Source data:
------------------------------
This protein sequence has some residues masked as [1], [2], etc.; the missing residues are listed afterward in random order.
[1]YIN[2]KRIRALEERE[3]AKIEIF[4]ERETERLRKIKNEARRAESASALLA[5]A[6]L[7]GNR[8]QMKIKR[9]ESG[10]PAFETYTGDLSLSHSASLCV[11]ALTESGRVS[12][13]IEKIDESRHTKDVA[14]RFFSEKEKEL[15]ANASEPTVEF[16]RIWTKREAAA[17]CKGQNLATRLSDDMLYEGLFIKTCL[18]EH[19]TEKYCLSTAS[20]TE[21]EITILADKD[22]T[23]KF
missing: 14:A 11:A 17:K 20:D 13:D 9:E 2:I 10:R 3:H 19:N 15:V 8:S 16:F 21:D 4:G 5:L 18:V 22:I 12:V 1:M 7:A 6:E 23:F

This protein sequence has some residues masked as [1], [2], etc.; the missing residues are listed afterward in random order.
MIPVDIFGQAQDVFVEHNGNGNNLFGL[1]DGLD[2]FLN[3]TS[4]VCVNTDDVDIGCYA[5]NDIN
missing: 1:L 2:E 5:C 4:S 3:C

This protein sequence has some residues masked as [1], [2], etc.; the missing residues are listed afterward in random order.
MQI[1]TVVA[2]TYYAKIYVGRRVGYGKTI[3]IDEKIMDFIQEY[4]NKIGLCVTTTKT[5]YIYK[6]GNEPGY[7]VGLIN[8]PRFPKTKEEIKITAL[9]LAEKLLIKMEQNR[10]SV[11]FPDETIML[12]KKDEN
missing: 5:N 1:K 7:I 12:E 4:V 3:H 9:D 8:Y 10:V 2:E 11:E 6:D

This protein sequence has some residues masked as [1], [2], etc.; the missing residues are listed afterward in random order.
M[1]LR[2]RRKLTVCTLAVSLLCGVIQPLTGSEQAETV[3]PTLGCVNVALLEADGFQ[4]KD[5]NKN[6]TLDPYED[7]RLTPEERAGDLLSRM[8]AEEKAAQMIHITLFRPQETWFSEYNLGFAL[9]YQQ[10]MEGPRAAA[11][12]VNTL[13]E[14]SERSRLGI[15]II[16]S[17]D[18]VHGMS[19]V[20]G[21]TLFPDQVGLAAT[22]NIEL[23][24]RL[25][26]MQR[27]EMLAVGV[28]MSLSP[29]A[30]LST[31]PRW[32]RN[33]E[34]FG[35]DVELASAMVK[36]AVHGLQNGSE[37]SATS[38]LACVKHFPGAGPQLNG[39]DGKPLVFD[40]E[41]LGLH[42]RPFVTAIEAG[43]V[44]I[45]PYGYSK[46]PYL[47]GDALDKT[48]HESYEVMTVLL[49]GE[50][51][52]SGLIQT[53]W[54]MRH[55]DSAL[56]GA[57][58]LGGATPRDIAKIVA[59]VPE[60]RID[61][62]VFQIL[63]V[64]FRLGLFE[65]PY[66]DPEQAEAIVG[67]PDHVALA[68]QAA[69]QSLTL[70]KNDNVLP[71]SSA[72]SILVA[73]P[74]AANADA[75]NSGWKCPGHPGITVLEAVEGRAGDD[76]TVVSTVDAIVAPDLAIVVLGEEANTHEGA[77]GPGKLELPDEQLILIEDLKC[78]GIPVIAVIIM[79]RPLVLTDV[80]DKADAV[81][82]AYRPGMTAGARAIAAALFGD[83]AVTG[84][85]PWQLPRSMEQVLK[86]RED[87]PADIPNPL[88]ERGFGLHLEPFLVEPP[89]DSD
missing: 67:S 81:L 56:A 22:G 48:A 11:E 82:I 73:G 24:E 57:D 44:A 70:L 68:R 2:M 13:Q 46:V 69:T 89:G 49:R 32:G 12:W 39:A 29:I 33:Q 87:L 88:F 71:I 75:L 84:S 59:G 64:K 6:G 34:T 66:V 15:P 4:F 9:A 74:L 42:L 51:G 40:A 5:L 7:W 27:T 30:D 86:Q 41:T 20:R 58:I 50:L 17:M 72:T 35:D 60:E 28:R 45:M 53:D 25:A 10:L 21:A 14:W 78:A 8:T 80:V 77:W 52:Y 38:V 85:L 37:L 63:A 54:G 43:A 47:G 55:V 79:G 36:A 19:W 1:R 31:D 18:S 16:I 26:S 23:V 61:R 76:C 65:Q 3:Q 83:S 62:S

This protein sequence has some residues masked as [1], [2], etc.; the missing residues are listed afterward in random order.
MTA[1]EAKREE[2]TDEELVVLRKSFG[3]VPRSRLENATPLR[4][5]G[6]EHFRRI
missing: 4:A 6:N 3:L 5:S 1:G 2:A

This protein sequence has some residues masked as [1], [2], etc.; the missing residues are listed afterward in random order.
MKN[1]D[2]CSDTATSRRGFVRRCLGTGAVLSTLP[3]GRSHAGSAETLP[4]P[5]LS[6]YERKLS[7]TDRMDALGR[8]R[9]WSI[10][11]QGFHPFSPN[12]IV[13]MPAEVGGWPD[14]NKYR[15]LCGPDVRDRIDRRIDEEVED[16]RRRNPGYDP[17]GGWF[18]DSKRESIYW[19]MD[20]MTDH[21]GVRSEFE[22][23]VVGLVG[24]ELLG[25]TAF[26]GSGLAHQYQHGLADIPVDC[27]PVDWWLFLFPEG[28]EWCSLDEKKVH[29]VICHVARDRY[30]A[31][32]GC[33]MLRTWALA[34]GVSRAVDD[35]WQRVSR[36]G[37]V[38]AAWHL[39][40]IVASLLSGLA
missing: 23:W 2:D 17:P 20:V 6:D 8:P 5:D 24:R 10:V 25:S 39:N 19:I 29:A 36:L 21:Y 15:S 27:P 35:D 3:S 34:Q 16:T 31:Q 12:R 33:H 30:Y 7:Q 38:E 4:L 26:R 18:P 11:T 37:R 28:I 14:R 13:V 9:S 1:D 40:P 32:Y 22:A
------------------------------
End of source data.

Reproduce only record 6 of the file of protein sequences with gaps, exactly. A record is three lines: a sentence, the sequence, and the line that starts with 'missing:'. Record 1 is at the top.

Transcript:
This protein sequence has some residues masked as [1], [2], etc.; the missing residues are listed afterward in random order.
MKN[1]D[2]CSDTATSRRGFVRRCLGTGAVLSTLP[3]GRSHAGSAETLP[4]P[5]LS[6]YERKLS[7]TDRMDALGR[8]R[9]WSI[10][11]QGFHPFSPN[12]IV[13]MPAEVGGWPD[14]NKYR[15]LCGPDVRDRIDRRIDEEVED[16]RRRNPGYDP[17]GGWF[18]DSKRESIYW[19]MD[20]MTDH[21]GVRSEFE[22][23]VVGLVG[24]ELLG[25]TAF[26]GSGLAHQYQHGLADIPVDC[27]PVDWWLFLFPEG[28]EWCSLDEKKVH[29]VICHVARDRY[30]A[31][32]GC[33]MLRTWALA[34]GVSRAVDD[35]WQRVSR[36]G[37]V[38]AAWHL[39][40]IVASLLSGLA
missing: 23:W 2:D 17:P 20:V 6:D 8:P 5:D 24:R 10:V 25:S 39:N 19:I 29:A 36:L 21:Y 15:S 27:P 35:D 3:S 34:Q 16:T 31:Q 12:R 33:H 30:Y 7:Q 38:E 4:L 26:R 18:P 11:T 37:R 28:I 14:R 13:V 9:S 1:D 40:P 32:Y 22:A